Professionals were divided.

Kristie Matt, 36-year-old bartender at Brownie's in Old City, was unsure how much more cash the extra hour would bring, but said Brownie's would have to do it if competitors stayed open.

"It's not necessarily a bad thing," she said, "but it also could be an extra hour for chaos."

Kevin O'Malley, 40, manager of Serrano, doesn't like it. "There are enough idiots out at 2 a.m.," he said. "The knuckleheads who linger around and cause problems afterward are the people who want the extra hour. I think 2 a.m. is fine. Let's keep the streets clean."

At neighboring Cuba Libre, manager Mcgarrit Franco, 37, said the nightlife already continues after 2 a.m., with plenty of after-hours clubs.

"It will generate a decent amount of money and give people an extra hour to sober up or get another drink in," Franco said. "At 2 there is still a lively crowd, so it would be nice to keep the crowd, since people are still intact by then."

Brown noted that other large cities, including New York, Washington, Atlanta and Miami, allow drinking establishments to stay open past 2 a.m. She said State Rep. Vanessa Brown had introduced legislation that would need to pass in order for Philadelphia bars to extend their hours.

More drinking can mean more tips and more business and more taxes for the city, said Lily Caruso, 23, a bartender at Khyber Pass. "To think that it wouldn't produce revenue would be incredibly naive," said Caruso, who thinks the benefits outweigh the negatives. "I'd make more tips - people would be way more drunk than usual."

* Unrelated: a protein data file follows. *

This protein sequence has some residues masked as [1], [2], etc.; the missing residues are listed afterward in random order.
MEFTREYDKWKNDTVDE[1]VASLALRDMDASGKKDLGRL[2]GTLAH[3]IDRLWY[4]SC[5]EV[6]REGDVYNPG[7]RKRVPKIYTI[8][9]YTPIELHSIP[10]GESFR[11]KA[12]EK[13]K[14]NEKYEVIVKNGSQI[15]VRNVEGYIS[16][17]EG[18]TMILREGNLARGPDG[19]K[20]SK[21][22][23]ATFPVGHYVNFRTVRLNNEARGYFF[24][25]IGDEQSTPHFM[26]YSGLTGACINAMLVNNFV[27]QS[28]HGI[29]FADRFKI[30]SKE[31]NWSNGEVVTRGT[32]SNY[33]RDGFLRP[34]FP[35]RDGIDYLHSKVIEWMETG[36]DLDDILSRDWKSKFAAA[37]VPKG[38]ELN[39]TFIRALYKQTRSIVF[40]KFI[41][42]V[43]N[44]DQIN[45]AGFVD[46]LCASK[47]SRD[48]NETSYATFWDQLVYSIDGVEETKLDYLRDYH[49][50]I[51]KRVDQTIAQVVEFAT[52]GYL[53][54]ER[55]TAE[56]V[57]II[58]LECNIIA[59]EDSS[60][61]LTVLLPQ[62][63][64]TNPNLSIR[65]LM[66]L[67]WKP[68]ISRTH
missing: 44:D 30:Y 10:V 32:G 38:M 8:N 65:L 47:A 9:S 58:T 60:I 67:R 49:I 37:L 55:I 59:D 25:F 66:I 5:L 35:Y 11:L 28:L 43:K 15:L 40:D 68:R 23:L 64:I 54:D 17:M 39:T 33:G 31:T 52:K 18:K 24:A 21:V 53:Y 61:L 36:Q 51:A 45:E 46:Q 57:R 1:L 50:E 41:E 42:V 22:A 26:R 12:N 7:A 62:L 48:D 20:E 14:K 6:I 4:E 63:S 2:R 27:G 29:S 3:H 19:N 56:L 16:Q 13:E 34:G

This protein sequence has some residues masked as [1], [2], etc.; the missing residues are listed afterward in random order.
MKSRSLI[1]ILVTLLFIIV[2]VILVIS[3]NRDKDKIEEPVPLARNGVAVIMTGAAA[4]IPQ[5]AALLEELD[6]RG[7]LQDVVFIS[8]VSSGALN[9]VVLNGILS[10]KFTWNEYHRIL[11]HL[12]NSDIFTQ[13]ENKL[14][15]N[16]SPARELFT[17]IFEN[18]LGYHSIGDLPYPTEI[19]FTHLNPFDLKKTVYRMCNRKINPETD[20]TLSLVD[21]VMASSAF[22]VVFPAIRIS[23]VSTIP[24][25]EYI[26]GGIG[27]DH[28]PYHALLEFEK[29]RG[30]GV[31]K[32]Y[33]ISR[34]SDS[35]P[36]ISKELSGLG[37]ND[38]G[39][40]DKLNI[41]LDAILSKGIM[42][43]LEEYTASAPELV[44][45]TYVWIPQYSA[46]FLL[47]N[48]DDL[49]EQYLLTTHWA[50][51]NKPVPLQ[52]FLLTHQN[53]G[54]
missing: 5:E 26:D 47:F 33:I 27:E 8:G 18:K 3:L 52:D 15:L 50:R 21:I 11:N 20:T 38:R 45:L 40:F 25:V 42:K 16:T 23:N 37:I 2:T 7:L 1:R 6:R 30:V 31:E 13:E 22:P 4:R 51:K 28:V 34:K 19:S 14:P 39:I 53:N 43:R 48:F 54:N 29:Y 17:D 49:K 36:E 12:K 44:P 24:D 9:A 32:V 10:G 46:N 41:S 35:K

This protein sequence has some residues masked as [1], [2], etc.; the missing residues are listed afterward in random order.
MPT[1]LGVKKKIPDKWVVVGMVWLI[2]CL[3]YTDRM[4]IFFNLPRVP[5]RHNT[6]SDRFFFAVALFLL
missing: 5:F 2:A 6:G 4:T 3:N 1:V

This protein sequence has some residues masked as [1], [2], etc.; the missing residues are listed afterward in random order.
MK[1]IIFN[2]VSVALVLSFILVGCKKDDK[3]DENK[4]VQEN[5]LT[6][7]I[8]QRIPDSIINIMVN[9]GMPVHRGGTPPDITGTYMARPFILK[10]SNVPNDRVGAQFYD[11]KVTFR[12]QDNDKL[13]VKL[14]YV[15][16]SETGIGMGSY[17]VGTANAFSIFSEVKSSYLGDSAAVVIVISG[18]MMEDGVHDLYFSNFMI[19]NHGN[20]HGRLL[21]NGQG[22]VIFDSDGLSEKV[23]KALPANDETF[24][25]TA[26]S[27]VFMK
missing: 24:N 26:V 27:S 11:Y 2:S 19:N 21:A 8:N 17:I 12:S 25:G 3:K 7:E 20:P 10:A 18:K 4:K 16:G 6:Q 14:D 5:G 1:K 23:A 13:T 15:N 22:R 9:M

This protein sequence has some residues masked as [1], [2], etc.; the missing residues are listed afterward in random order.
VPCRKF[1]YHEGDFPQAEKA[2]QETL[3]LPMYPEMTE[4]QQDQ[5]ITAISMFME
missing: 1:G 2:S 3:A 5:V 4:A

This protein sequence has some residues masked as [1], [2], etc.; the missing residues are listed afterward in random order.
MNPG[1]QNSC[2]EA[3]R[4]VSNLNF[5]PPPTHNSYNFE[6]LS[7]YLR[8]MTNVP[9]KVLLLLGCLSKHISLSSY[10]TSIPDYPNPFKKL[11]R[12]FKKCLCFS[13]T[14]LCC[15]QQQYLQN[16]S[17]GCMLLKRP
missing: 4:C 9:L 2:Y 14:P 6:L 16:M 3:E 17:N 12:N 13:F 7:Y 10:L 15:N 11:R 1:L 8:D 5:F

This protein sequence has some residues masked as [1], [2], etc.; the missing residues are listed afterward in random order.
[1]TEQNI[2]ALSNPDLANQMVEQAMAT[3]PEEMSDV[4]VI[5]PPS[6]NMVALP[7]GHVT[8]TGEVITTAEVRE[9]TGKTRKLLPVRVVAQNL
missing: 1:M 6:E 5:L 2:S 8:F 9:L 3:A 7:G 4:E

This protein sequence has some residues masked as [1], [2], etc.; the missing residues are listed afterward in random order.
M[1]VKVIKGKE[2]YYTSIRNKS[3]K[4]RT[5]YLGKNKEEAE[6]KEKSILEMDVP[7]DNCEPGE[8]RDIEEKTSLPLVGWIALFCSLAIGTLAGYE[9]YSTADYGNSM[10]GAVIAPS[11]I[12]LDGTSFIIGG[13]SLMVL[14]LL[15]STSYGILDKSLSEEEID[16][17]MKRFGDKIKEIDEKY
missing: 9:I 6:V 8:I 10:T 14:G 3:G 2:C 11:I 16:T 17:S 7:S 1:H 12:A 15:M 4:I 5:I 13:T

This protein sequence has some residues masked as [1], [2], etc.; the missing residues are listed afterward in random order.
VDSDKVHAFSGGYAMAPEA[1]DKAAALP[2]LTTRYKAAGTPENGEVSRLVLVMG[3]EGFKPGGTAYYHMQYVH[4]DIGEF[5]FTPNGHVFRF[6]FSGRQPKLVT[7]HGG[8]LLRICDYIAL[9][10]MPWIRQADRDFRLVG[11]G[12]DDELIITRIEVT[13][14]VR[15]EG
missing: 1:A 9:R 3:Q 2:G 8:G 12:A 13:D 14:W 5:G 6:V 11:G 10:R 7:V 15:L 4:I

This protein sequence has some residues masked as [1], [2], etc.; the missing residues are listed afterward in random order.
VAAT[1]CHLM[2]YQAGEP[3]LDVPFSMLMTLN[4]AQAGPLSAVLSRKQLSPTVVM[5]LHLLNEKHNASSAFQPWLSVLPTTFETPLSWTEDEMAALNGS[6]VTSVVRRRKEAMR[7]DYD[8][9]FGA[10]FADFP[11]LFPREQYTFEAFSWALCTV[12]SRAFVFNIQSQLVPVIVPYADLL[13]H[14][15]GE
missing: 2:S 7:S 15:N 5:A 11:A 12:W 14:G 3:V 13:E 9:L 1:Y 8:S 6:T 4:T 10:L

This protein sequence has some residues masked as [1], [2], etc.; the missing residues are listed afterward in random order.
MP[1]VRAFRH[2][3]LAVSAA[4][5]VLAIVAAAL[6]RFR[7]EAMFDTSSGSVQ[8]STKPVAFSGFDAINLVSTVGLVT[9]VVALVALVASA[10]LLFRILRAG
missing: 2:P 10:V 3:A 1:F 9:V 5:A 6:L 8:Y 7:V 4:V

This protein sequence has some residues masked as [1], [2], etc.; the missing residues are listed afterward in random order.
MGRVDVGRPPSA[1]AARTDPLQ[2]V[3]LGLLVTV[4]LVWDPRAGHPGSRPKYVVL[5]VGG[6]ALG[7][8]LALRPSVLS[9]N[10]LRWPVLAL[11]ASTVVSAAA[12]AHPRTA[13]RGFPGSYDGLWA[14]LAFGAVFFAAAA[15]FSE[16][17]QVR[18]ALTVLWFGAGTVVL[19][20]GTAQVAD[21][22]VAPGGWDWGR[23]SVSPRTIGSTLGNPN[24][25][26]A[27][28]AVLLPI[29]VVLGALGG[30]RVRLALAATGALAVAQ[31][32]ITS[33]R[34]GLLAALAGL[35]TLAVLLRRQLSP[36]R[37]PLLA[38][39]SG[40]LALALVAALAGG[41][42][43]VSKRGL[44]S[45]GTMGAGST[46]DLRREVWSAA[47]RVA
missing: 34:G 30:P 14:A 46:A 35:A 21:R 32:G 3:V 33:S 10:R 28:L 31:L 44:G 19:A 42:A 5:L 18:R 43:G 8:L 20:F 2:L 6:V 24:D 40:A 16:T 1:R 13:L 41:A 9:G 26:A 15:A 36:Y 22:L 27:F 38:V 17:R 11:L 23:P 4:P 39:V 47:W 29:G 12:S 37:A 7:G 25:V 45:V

In Old City, crowds swarming the streets to eat and drink on weekends have grown so large that the Old City District several months ago added private security and is hoping to get more police, said Harvey Spear, vice chairman of the district.

Bob Cappella, 42, having a drink at Nick's bar, said, "I don't see how it's beneficial. We just had a kid killed at 2:30 in the morning. It just gives another hour for someone to get hurt."

The Jan. 14 murder of Kevin Kless, who was beaten to death after leaving a bar and trying to hail a cab near Independence Hall, has amped concerns about safety in the area.

Nick Gonnella, 65, the owner of Nick's, said a later closing time "will bring problems here from other areas."

"This is just going to cause more problems," he said. "Even if you stagger closing times, the drunks will just go to the next bar."

Spear likes Brown, and believes her intentions are good. But he said the bill could have unexpected costs, like the need to add even more police and security guards.

"There are a lot of ramifications to this," he said. "There are going to be costs."

In Manayunk, where drinkers spill out into largely residential neighborhoods, noise, public urination, and general unruliness are a frequent topic at community meetings.

Jane Lipton, executive director of the Manayunk Development Corp., said she wanted to talk to her members before developing an opinion.

"It is something that I'm sure people are going to have hot feelings around, both for and against," she said.